MORE TRANSPARENCY IN ADS
A Little Background Information
In the past year, social platforms have come under fire for foreign-backed advertisements used to sway political opinion leading up to the 2016 US presidential election. To many, Facebook was the worst offender for allowing these ads to be run, targeting skeptical voters in swing states with fake news. Since the election, they’ve tackled the “Hard Questions” about Russian ads in a post by Facebook Vice President or Policy and Communications Elliot Schrage. They’ve also made a number of changes to the News Feed, including debuting new ways identify potential fake news, offering educational tools to help users spot fake news, reducing reach of click-bait posts, cracking down on cloaking, blocking ads from pages that share fake news, and testing ways to offer more context to news articles. Still, for many this was not enough. In mid-October, Sens. John McCain, Amy Klobuchar, and Mark Warner introduced the Honest Ads Act, which would require political ads on digital platforms to disclose who paid for the ads. In response to the criticism and the potential legislation, Twitter and Facebook unveiled new changes to make ads on their platforms even more transparent just weeks later.
Facebook and Twitter both allow brands and publishers to run “dark posts,” paid advertisements that are not available to users organically in their feeds or on the brand accounts, themselves. These dark posts are often used to test the effectiveness of audience targeting, creative and copy, or distribution channels, but some have also used them to distribute fake or misleading news.
To combat this, Twitter announced that it was launching an Advertising Transparency Center that would allow users to better understand who is advertising and what they’re sharing, and give individual users the opportunity to share feedback on this information. The ad details available in the Transparency Center will include creative and ad flight duration for all ads, included Promoted-Only ads (dark posts). Users will also be able to see the ads that have been targeted to them individually, along with “personalized information on which ads [they] are eligible to receive based on targeting,” wrote Bruce Falck, Twitter’s GM revenue product and engineering.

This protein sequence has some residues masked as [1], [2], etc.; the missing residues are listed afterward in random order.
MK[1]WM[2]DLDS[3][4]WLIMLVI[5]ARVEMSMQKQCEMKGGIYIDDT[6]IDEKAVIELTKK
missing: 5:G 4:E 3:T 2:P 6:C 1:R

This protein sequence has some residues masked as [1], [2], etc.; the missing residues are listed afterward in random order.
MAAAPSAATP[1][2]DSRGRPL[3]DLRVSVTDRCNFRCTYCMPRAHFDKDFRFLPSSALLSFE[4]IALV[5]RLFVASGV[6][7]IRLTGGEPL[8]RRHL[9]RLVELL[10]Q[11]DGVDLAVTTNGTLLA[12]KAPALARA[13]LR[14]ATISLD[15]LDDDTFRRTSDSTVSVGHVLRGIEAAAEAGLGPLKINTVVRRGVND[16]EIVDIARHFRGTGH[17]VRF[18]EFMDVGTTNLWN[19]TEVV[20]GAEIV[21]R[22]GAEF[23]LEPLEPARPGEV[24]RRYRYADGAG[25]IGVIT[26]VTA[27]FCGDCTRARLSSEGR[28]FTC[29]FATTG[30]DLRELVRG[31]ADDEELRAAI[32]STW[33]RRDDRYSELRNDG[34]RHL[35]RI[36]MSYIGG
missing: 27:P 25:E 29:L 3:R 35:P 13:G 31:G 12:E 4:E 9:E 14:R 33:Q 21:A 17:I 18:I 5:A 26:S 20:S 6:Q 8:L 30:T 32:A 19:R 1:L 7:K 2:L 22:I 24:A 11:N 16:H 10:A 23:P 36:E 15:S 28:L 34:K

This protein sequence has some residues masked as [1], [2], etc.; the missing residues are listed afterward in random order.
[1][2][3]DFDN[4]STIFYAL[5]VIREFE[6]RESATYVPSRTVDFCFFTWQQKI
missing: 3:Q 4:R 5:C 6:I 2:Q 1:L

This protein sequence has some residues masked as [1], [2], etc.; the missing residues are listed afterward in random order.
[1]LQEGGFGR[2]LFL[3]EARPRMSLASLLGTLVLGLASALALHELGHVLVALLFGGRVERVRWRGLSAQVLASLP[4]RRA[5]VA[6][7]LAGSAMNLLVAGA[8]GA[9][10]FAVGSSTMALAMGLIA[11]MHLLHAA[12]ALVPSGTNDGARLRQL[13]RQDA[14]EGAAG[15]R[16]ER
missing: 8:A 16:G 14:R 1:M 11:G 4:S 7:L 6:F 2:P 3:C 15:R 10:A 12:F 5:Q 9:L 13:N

Days later, Facebook announced on that it would make all ads – including dark posts – available for viewing by all users. Rob Goldman, Facebook’s VP of ads, explained in a blog post: “Starting next month, people will be able to click ‘View Ads’ on a Page and view ads a Page is running on Facebook, Instagram and Messenger – whether or not the person viewing is in the intended target audience for the ad.”
IMPLICATIONS FOR BRANDS
The Initial Rollout
All brands will be impacted equally by these changes. On Twitter, the Ads Transparency Center will debut first in the US and then expand globally. On Facebook, on the other hand, this change will roll out in Canada first and then expand to the US in by the summer of 2018 to ensure that these changes are firmly in place before the US midterm elections in November. While only active ads will be shown during the initial Facebook testing period in Canada, by the time this rolls out to the US, Facebook will build an archive of past and present ads tied to federal elections to ensure that users fully understand how brands and publishers are spreading news, whether authentic or fake.
Because all advertisers will be impacted in the same way, US-based brands will have a new method for gathering information about competitors’ efforts to connect with users through ads on Twitter, as well as on Facebook, Instagram, and Messenger. This presents a unique opportunity to better understand competitors and their audiences, differentiate brand messaging, and even compete directly. It’s important to note, however, that targeting and budgeting information will not be available when users choose to view a brand’s ads.
If you have questions about these new changes to advertising policies on Twitter and Facebook, please don’t hesitate to reach out to Brownstein Group.